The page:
advertisement
31 August 2007

More calories in healthy food

With the increasing popularity of 'health food', why is obesity still increasing? Research into this phenomenon revealed some astonishing facts.

0
An important new study from the Journal of Consumer Research explains the “American obesity paradox”: the parallel rise in obesity rates and the popularity of healthier food.

In a series of four studies, the researchers reveal that we over-generalize “healthy” claims. In fact, consumers chose beverages, side dishes and desserts containing up to 131% more calories when the main dish was positioned as “healthy”.

“In our black-and-white view, most food is 'good' or 'not good',” explains Pierre Chandon (INSEAD, France) and Brian Wansink (Cornell University). “When we see a fast-food restaurant like Subway advertising its low-calorie sandwiches, we think, ‘It’s OK: I can eat a sandwich there and then have a high-calorie dessert,’ when, in fact, some Subway sandwiches contain more calories than a Big Mac.”

In one study, Chandon and Wansink had consumers guess how many calories are in sandwiches from two restaurants. They estimated that sandwiches contain 35% fewer calories when they come from restaurants claiming to be healthy than when they are from restaurants not making this claim.

The result of this calorie underestimation
Consumers then chose beverages, side dishes, and desserts containing up to 131% more calories when the main course was positioned as “healthy” compared to when it was not—even though, in the study, the “healthy” main course already contained 50% more calories than the “unhealthy” one.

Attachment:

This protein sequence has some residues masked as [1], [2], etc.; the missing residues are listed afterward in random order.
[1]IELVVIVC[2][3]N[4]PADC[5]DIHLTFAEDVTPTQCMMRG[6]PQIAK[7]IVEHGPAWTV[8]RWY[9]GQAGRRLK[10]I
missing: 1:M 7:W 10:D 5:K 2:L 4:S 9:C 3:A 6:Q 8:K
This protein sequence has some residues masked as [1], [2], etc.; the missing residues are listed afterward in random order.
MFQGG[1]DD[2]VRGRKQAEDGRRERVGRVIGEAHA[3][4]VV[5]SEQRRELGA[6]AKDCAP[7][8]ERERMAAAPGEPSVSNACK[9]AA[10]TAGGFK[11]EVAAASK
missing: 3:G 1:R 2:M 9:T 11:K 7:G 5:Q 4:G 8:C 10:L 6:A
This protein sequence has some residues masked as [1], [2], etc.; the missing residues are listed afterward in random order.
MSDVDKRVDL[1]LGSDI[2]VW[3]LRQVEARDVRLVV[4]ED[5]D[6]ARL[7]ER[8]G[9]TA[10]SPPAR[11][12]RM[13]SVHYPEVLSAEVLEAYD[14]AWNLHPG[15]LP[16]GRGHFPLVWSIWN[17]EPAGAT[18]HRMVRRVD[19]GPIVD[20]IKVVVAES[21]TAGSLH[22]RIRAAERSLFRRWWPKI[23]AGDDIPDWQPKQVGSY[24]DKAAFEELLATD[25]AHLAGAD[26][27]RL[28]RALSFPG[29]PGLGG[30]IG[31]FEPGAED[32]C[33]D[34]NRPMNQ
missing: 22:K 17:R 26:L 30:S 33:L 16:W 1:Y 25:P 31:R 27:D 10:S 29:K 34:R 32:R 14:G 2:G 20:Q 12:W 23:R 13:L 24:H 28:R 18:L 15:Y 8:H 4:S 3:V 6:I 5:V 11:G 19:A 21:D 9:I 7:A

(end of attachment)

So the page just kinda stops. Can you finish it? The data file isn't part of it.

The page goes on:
“These studies help explain why the success of fast-food restaurants serving lower-calorie foods has not led to the expected reduction in total calorie intake and in obesity rates,” the authors write.

What should people and health agencies do?
In the final study, the researchers show that encouraging people to examine whether the restaurant’s health claims actually apply to the particular food they ordered eliminates the “health halo” effects.

As they explain: “More generally, we need to think about food not just qualitatively (as in “good food – bad food”) but also quantitatively (as in “how many calories are in this meal").” - (HealthDay)

Read more:
Healthy fast food bad for heart
Fast food without the fat

 
NEXT ON HEALTH24X
advertisement

Read Health24’s Comments Policy

Comment on this story
0 comments
Comments have been closed for this article.

Live healthier

Dangerous winter sun »

Why female students ignore the risks of indoor tanning Can rooibos protect you from the effects of UVB exposure?

Skin cancer always a risk – even in winter

During winter, the risk of skin cancer doesn’t disappear. CyberDoc talks to us about when to see your doctor about a strange-looking mole or spot.

Did you know? »

The 5 saltiest foods may surprise you Craving salt? Your genes may be the reason

10 fascinating facts about salt

The one thing that fast foods, whether it be chips, hamburgers, pretzels or fried chicken have in common, is loads of salt.